Greek Prime Minister Alexis Tsipras has been forced once again to defend a decision by the country’s parliament to approve pension and tax reforms — necessary changes to unlock more bailout funds from the country’s international creditors.
Migrants sent back from Greece began arriving in Turkey on Monday after the EU’s disputed deal with Ankara to stem the influx of asylum seekers into Europe came into effect. In moves denounced by refugee agencies and human rights campaigners, the first two boats carried more than 130 migrants to the Western Turkish town of Dikili.
Brussels (dpa) – The European Union on Friday issued 50 steps that Greece should implement to better control its borders within three months, in a process that could ultimately allow other European countries to maintain checks on migrants at their frontiers. The continent has been struggling to get a handle on a migration influx that […]
Europe’s worst refugee crisis since the 1990s has strained the European Union’s asylum system to the breaking point.
The poll showed Syriza set to win 25 percent of votes, just behind New Democracy on 25.3 percent. More than one in 10 voters remained undecided, meaning the final outcome is far from certain.
Vassiliki Thanou, an anti-austerity advocate who has argued against wage cuts for judges and court officials, will be sworn in as the country’s first female prime minister.
Syriza says it is aiming for an outright majority, although the strength of its support is unclear due to a lack of surveys by leading pollsters in the past month.
The prime minister hopes to strengthen his hold on power in snap elections after seven months in office in which he fought Greece’s creditors for a better bailout deal but had to cave in.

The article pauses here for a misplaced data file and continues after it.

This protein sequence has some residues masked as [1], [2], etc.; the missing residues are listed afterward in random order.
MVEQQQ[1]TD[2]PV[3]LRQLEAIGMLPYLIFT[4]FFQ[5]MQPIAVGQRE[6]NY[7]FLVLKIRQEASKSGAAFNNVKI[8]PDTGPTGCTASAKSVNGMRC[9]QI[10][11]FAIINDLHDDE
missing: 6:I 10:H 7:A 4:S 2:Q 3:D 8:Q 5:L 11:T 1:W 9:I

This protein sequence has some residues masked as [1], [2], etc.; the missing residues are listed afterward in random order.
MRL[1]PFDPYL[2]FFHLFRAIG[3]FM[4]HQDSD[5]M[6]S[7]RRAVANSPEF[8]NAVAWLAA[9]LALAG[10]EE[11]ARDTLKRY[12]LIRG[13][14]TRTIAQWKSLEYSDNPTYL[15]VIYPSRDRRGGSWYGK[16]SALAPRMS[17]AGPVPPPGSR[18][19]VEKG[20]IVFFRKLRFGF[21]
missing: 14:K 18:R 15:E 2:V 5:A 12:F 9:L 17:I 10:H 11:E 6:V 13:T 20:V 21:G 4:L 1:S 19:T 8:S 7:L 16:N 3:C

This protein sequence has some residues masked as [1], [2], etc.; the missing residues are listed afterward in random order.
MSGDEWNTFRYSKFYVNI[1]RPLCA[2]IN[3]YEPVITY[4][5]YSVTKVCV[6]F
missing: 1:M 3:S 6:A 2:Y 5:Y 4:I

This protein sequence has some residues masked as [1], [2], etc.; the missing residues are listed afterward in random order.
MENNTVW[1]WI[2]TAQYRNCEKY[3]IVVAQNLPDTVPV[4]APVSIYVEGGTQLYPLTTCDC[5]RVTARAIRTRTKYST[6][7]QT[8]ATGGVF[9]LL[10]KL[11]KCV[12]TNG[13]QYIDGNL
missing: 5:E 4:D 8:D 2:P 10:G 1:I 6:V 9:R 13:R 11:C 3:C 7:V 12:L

Tsipras is hoping to quell a rebellion in his leftist Syriza party and seal support to implement a tough bailout program.
A government spokeswoman said drafting of the bailout accord, which requires approval from Greece’s fractious parliament, would start on Wednesday.
Tsipras faces a tough Syriza central committee session on Thursday with many activists angered by his acceptance of bailout terms more stringent than those voters rejected in a July 5 referendum.
Any hope of a fresh start in fraught relations between Greece’s leftist government, purged of its most radical members, and the institutions representing its creditors, appeared to be dashed by the flurry of assertions and rebuttals.
Jon Stewart came back from his two-week vacation — and was glad to have Donald Trump around, as “the patron saint of topical comedians who are just running out the clock.”
The cautious reopening of the banks, and an increase in value added tax on restaurant food and public transport from Monday, are aimed at restoring trust inside and outside Greece after an aid-for-reforms deal last week averted bankruptcy.
Thomas Piketty is calling out Germany, describing the country’s strident moral position on Greece’s debt as hypocritical and a “huge joke.”
Yanis Varoufakis, Greece’s flamboyant finance minister, abruptly resigned Monday morning despite a national referendum that delivered a rousing endorsement to his anti-austerity policies just hours earlier.
The resounding rejection of an international bailout deal by voters in Greece raised fears Sunday of the collapse of the country’s banking system, a catastrophic government default, an eventual exit from the euro and potential social unrest.
A last-minute request by Athens for an extension of its current bailout, which expired late Tuesday, was rejected by the other 18 nations that use the euro currency.
As Greece once again peers over the precipice of expulsion from the Eurozone common currency club, millions worldwide are wondering what consequences lie ahead for other countries and investors if, as now appears likely, Athens defaults on its bailout debts on Tuesday.